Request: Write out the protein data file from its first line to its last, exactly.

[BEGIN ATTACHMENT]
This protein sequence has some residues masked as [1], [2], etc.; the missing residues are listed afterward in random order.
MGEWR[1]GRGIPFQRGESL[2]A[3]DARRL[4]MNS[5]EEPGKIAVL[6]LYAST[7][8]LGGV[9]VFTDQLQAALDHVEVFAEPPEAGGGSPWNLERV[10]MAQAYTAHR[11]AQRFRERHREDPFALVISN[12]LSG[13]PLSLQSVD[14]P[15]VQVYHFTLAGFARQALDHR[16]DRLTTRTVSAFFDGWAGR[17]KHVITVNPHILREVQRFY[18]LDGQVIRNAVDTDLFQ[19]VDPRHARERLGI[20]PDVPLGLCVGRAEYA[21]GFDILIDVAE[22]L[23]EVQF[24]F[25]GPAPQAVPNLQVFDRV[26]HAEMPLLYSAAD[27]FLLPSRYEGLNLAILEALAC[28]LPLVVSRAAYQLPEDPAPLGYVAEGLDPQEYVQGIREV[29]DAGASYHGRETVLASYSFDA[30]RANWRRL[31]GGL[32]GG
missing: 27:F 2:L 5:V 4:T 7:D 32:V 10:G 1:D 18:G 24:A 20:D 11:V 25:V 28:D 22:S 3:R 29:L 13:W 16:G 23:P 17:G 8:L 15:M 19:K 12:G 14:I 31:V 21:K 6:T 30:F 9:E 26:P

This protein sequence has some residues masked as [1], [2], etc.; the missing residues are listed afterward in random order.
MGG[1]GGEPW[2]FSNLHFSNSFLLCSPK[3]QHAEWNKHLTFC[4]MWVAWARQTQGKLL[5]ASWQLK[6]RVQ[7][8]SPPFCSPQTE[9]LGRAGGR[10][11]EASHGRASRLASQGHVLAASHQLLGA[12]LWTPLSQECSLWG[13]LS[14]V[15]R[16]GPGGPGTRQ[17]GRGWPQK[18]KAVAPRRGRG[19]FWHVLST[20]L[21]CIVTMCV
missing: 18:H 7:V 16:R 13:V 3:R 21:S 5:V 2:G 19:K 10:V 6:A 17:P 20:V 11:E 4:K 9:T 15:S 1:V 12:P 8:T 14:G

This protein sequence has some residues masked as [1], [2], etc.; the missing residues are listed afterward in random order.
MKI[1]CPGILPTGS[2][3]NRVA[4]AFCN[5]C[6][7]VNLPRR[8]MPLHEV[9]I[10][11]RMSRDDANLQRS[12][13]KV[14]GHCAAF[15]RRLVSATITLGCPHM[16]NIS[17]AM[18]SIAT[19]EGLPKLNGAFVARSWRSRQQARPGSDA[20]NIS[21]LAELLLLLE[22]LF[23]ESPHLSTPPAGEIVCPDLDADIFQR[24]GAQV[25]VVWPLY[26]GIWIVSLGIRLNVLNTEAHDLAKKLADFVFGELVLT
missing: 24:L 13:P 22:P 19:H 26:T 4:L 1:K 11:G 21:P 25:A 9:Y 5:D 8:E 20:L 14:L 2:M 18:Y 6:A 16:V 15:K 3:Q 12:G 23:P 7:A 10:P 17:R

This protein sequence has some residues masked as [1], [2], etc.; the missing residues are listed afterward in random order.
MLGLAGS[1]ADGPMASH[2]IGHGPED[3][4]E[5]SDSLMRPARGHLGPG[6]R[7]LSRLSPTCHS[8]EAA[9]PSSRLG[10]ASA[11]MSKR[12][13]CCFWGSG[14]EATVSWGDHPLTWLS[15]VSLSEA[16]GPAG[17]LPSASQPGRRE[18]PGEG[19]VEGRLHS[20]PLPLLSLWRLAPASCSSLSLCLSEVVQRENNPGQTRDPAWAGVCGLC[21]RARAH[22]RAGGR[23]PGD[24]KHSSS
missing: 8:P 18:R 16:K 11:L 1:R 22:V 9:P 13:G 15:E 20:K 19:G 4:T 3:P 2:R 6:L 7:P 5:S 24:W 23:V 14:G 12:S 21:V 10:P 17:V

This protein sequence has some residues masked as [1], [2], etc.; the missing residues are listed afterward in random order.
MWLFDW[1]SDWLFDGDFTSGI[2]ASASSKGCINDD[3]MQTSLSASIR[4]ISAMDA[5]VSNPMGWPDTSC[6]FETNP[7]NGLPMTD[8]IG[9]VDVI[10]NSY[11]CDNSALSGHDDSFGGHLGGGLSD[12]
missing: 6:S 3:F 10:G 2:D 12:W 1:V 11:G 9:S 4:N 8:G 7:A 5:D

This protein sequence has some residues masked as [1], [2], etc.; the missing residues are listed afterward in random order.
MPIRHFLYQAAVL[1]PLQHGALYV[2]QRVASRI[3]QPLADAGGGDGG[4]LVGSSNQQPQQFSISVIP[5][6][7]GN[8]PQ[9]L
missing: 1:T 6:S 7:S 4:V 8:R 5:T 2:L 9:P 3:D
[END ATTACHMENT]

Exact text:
This protein sequence has some residues masked as [1], [2], etc.; the missing residues are listed afterward in random order.
MGEWR[1]GRGIPFQRGESL[2]A[3]DARRL[4]MNS[5]EEPGKIAVL[6]LYAST[7][8]LGGV[9]VFTDQLQAALDHVEVFAEPPEAGGGSPWNLERV[10]MAQAYTAHR[11]AQRFRERHREDPFALVISN[12]LSG[13]PLSLQSVD[14]P[15]VQVYHFTLAGFARQALDHR[16]DRLTTRTVSAFFDGWAGR[17]KHVITVNPHILREVQRFY[18]LDGQVIRNAVDTDLFQ[19]VDPRHARERLGI[20]PDVPLGLCVGRAEYA[21]GFDILIDVAE[22]L[23]EVQF[24]F[25]GPAPQAVPNLQVFDRV[26]HAEMPLLYSAAD[27]FLLPSRYEGLNLAILEALAC[28]LPLVVSRAAYQLPEDPAPLGYVAEGLDPQEYVQGIREV[29]DAGASYHGRETVLASYSFDA[30]RANWRRL[31]GGL[32]GG
missing: 27:F 2:L 5:V 4:T 7:D 32:V 10:G 1:D 18:G 24:A 20:D 11:V 25:V 28:D 22:S 3:R 29:L 13:W 16:G 23:P 17:G 8:L 15:M 19:K 12:G 14:I 31:V 21:K 6:T 30:F 9:E 26:P

This protein sequence has some residues masked as [1], [2], etc.; the missing residues are listed afterward in random order.
MGG[1]GGEPW[2]FSNLHFSNSFLLCSPK[3]QHAEWNKHLTFC[4]MWVAWARQTQGKLL[5]ASWQLK[6]RVQ[7][8]SPPFCSPQTE[9]LGRAGGR[10][11]EASHGRASRLASQGHVLAASHQLLGA[12]LWTPLSQECSLWG[13]LS[14]V[15]R[16]GPGGPGTRQ[17]GRGWPQK[18]KAVAPRRGRG[19]FWHVLST[20]L[21]CIVTMCV
missing: 18:H 7:V 16:R 13:V 3:R 21:S 5:V 2:G 19:K 10:V 6:A 17:P 20:V 11:E 4:K 9:T 15:S 1:V 12:P 8:T 14:G

This protein sequence has some residues masked as [1], [2], etc.; the missing residues are listed afterward in random order.
MKI[1]CPGILPTGS[2][3]NRVA[4]AFCN[5]C[6][7]VNLPRR[8]MPLHEV[9]I[10][11]RMSRDDANLQRS[12][13]KV[14]GHCAAF[15]RRLVSATITLGCPHM[16]NIS[17]AM[18]SIAT[19]EGLPKLNGAFVARSWRSRQQARPGSDA[20]NIS[21]LAELLLLLE[22]LF[23]ESPHLSTPPAGEIVCPDLDADIFQR[24]GAQV[25]VVWPLY[26]GIWIVSLGIRLNVLNTEAHDLAKKLADFVFGELVLT
missing: 24:L 13:P 22:P 19:H 26:T 4:L 1:K 11:G 21:P 25:A 9:Y 5:D 8:E 20:L 14:L 2:M 18:Y 6:A 16:V 15:K 3:Q 12:G 23:P 7:A 10:P 17:R

This protein sequence has some residues masked as [1], [2], etc.; the missing residues are listed afterward in random order.
MLGLAGS[1]ADGPMASH[2]IGHGPED[3][4]E[5]SDSLMRPARGHLGPG[6]R[7]LSRLSPTCHS[8]EAA[9]PSSRLG[10]ASA[11]MSKR[12][13]CCFWGSG[14]EATVSWGDHPLTWLS[15]VSLSEA[16]GPAG[17]LPSASQPGRRE[18]PGEG[19]VEGRLHS[20]PLPLLSLWRLAPASCSSLSLCLSEVVQRENNPGQTRDPAWAGVCGLC[21]RARAH[22]RAGGR[23]PGD[24]KHSSS
missing: 8:P 18:R 16:K 11:L 1:R 22:V 9:P 13:G 15:E 20:K 19:G 4:T 3:P 2:R 6:L 7:P 5:S 24:W 23:V 14:G 12:S 21:V 10:P 17:V

This protein sequence has some residues masked as [1], [2], etc.; the missing residues are listed afterward in random order.
MWLFDW[1]SDWLFDGDFTSGI[2]ASASSKGCINDD[3]MQTSLSASIR[4]ISAMDA[5]VSNPMGWPDTSC[6]FETNP[7]NGLPMTD[8]IG[9]VDVI[10]NSY[11]CDNSALSGHDDSFGGHLGGGLSD[12]
missing: 6:S 3:F 10:G 2:D 12:W 1:V 11:G 9:S 4:N 8:G 7:A 5:D

This protein sequence has some residues masked as [1], [2], etc.; the missing residues are listed afterward in random order.
MPIRHFLYQAAVL[1]PLQHGALYV[2]QRVASRI[3]QPLADAGGGDGG[4]LVGSSNQQPQQFSISVIP[5][6][7]GN[8]PQ[9]L
missing: 1:T 6:S 7:S 4:V 8:R 5:T 2:L 9:P 3:D